OP the other side should pay but you might struggle sadly. The 'hes never done that before' line is usually trotted out by people whose dog does it frequently ime

Greyhorses Fri 19-Oct-18 07:38:06

Being off lead doesn’t make it okay to be attacked however it does complicate matters legally and make it less likely that an insurance company would be able to make someone pay as its not cut and dry. If one dog is on lead and therefore under control then the off lead dog is always at fault as it shouldn’t have been there in the first place.

My dogs are friendly but I don’t allow them to approach any dog I don’t know for this exact reason. It’s not acceptable for off lead dogs to run up to an on lead dog under any circumstances so if mine did and got bitten then I would accept that as my failing to protect them and not the fault of the dog on lead who’s owner was trying to keep it away from others.

PennyArcade Sun 21-Oct-18 00:19:20

I allow my dogs to have an off lead runaround where its safe to do so. If I see an on lead dog approaching I put my dogs on lead (because not to do so may end up with one of them having their faces ripped off by a dog who is on lead because he is not friendly).

I have never encountered a nasty off lead dog until today. I was walking my 18 month and 5 month old dogs through a well known dog walking area (miles of grassland and a river). We met several dogs on lead. Each time I either put my dogs on lead or took them off the path and had them wait (with a treat to their nose) until the other dog had passed. (I am training my 5 month old to ignore other dogs and people). All went well. We met a few friendly, off lead dogs and, as usual, my dogs had a run around with them.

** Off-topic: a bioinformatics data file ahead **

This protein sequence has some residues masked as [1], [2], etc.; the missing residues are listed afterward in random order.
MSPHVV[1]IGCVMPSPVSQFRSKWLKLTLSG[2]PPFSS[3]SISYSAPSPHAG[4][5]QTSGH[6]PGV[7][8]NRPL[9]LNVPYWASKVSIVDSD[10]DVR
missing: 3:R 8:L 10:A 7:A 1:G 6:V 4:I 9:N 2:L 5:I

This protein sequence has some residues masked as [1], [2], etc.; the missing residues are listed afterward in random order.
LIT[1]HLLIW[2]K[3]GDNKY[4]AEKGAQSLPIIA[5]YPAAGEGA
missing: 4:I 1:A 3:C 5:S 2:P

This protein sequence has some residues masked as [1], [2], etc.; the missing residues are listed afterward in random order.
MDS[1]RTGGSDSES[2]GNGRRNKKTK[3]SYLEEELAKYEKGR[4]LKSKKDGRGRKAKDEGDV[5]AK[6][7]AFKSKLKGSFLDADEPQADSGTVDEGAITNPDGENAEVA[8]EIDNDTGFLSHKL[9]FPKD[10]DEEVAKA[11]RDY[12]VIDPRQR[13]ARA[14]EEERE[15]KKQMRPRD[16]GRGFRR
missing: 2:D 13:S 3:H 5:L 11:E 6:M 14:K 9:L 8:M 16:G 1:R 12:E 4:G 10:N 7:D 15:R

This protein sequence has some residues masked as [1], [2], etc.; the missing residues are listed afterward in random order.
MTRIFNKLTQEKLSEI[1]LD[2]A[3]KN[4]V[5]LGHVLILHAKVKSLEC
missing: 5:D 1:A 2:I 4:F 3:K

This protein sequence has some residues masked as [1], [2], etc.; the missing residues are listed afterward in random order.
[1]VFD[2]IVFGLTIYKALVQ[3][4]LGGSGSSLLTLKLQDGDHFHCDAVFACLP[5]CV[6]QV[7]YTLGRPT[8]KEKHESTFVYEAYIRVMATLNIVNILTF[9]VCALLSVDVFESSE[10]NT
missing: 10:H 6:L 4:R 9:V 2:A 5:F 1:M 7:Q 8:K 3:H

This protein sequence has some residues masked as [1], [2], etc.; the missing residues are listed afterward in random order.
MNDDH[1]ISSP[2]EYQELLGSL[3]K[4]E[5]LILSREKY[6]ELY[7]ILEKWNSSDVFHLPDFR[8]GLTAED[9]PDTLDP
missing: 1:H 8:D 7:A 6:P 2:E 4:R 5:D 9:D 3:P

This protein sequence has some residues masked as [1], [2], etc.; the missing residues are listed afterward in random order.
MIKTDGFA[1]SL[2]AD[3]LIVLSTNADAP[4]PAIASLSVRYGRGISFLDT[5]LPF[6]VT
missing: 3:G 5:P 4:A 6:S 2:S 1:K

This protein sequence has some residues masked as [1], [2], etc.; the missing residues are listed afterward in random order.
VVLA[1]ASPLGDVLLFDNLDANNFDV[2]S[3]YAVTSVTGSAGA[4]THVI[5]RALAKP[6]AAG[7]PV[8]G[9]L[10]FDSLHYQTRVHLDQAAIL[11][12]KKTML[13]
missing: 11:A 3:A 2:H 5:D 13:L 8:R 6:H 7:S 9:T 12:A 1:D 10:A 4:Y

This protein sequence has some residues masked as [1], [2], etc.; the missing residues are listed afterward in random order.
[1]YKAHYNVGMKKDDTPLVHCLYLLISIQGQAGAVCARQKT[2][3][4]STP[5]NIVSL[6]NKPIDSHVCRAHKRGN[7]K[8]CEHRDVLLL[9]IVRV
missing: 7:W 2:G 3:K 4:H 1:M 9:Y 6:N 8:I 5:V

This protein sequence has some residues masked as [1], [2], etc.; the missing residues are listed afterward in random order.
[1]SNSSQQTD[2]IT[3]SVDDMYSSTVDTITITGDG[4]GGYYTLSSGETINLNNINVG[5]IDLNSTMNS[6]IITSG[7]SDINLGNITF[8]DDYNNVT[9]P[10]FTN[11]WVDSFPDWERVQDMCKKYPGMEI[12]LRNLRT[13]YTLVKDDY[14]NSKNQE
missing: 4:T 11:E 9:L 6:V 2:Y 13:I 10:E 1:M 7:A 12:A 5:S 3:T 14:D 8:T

Along comes a bloke with 2 dogs, off lead. As usual I call out to ask if his dogs are friendly. Yes, no problem, he replies. I took this as an opportunity to allow my dogs (the puppy really, as the older dog already knows to pass other dogs unless I give her the OK to play) to greet the dogs, briefly, and move on. My puppy did his usual thing of scampering towards the other dog, to within about 10 feet, and then rolling on his back, in the submissive pose. One of the dog's ran at him and had a go. There was a lot of noise.. With the other dog growling and barking and trampling and snapping at my pup and my puppy screaming.